There are many affinities between science fiction and detective mysteries/crime drama. When faced with an unknown planet, future or world, or with beings very different from what we have known, we are forced to work out the lay of this unfamiliar land, and it can take a while to understand what is going on. We had to wait until the end of Season 1 of Westworld (HBO, 2016-), for example, to discover that there were two different narrative strands involving the same character and occurring many years apart.
We also seek someone like ourselves to latch onto as a guide and doorkeeper, often viewing events through the singular perspective of their eyes. This character is usually the narrator or protagonist, and while we might empathize with them, sometimes it is an unlikeable or even reprehensible figure, well-known examples being the narcissistic predator and hebephiliac Humbert Humbert in Vladimir Nabokov’s brilliant novel Lolita (1955) and Dexter Morgan, the affable serial killer in Dexter (Showtime, 2006-13).
Arzach, a series of short graphic stories from the 1970s, requires sharp deductive abilities on the part of the reader since the stories are – with the exception of a couple of panels – entirely wordless. They depict a strange world seen through the perspective of the title character, a brooding man who might not even be human. As if to reflect multiple possible meanings, his name is written differently in each story, with variants including Arkak and Harzakc, though Arzach is generally preferred, given that it’s the title of the first story.
These adventures were the brainchild of Mœbius, a pen name used by artist Jean Giraud (1938-2012) for his science-fiction work – he saved his real identity for the rest of his output, including the epic Western series Blueberry, which features the ambivalent cowboy protagonist Mike Blueberry. When Giraud died, former French Culture Minister Jack Lang remarked that France had lost two great artists – Mœbius and Jean Giraud – with the death of one man.
Sci-fi and fantasy are sometimes called “littérature de l’imaginaire” in French, and imagination is a prerequisite for tackling – and enjoying – this mysterious and creative world. In the first panel of the first story, Arzach, a splash covering the entire page introduces us to the enigmatic figure. We see him from behind, riding a pterodactyl-like winged creature. This view, with none of his features visible, hints from the very start that much is concealed about this man. He is riding toward a sand-colored castle-like structure that looks organic.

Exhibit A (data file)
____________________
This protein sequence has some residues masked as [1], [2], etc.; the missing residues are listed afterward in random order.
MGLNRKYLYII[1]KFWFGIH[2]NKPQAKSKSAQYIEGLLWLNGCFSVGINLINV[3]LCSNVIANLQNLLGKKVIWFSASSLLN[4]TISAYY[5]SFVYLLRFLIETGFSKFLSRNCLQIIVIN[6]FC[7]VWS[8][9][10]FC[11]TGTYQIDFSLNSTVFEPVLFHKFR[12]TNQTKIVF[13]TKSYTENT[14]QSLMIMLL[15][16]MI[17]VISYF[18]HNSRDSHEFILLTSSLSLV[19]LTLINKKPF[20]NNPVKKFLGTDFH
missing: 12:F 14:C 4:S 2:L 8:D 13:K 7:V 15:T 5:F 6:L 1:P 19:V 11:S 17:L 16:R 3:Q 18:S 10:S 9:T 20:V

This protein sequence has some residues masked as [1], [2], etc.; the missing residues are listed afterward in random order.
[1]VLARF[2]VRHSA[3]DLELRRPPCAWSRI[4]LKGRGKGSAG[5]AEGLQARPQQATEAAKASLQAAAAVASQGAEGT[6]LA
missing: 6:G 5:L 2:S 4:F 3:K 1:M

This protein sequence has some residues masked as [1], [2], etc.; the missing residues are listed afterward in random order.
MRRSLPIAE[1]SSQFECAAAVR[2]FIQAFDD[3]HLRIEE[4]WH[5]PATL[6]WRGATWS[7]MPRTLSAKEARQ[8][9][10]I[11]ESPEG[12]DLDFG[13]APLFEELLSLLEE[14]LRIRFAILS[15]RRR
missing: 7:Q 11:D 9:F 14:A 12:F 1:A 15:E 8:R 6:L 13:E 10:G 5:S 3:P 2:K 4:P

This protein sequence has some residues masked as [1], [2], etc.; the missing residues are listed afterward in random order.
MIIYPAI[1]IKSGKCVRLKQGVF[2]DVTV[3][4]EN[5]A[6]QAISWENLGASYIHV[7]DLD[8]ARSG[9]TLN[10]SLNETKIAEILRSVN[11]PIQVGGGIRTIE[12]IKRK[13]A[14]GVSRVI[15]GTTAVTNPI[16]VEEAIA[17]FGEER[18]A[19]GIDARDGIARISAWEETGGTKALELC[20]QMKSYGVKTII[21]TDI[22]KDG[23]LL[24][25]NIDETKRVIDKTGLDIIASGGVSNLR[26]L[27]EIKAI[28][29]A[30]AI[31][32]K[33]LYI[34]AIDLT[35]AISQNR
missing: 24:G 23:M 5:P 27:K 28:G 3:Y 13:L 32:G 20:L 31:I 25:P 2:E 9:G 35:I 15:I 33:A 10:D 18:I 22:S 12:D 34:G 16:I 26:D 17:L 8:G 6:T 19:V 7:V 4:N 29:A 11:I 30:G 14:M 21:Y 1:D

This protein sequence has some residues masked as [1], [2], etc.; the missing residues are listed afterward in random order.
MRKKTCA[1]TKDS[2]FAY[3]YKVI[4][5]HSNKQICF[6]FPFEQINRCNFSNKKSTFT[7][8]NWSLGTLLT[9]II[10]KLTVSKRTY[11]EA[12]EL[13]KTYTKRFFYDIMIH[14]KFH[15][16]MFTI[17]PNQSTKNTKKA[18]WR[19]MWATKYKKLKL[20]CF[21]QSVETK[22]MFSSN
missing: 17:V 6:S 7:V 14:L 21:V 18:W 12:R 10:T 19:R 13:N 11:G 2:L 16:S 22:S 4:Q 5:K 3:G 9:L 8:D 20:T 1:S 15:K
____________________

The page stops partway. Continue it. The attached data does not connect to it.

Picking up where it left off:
It is clear that this is an alien world. The colors are subdued yet striking, with many different hues in the dark sky and sandy rocks. Arzach – we know this must be him as the name breaks the fourth wall toward the top of the page – is seen off-center in the image, resisting any neat symmetry. It is as if Mœbius is signaling to us that there will be no pleasing explanations or gift-wrapped narrative here. Arzach is dressed in clothes and a peaked hat that suggest a soldier. The first panel hints at an itinerant knight or perhaps a wandering cowboy.
The strange story continues with Arzach spying a woman undressing through an open window. He pauses to watch her – our first indication that he does not follow any code of nobility – and is then disturbed by an aggressive male standing at the top of the edifice, who seems to threaten him. Arzach deftly lassos him and lifts him off the rocky summit then flies on with the man hanging from his steed. He finally deposits the man in the ribcage of some gargantuan animal’s skeleton, where he is left dangling, possibly to be asphyxiated. Arzach returns to the beautiful woman, who had been seen only from behind. When he steps inside her quarters, she turns around to reveal a grotesque canine-shaped face with yellow eyes and a long blue tongue. He promptly leaves.
This first story sets the scene for the rest and leaves many unanswered questions. Who is Arzach? What is the woman’s species? Had he gone there with a purpose? Was the belligerent man menacing the woman? What kind of creature has such a skeleton? This incredibly rich eight-page story devoid of dialogue or explanations gives our minds a kind of workout as we try to piece together the scant clues scattered throughout the beautiful panels.
Rather than frustrating the reader, this quest for meaning is alluring, perhaps because life often challenges us in the same way, with situations and people sometimes defying ready explanations or definitions. This intriguing quality of Mœbius’s work is especially interesting in light of the French word for plot: intrigue.
Along with the singular delights of the plots and the ravishing artistry, another reason for reading Arzach lies in the fact that we are already somewhat familiar with this world. One of Mœbius’s most devoted fans is George Lucas, who contributed a preface to Byron Preiss’s The Art of Mœbius (1989). The desert landscapes of Arzach’s planet have affinities with many settings in Star Wars. On his blog Kitbashed, Michael Heilemann discusses this influence and notes how a probe in the movie franchise was likely copied from a background image in Arzach. Other fans include Ridley Scott and Steven Spielberg.
As I’ve emphasized throughout this series, French sci-fi not only deserves to be better known but also has impacted English-language popular culture much more directly than we might have ever imagined.
All of the Arzach stories are readily available online (here, for example) and compiled as videos on YouTube.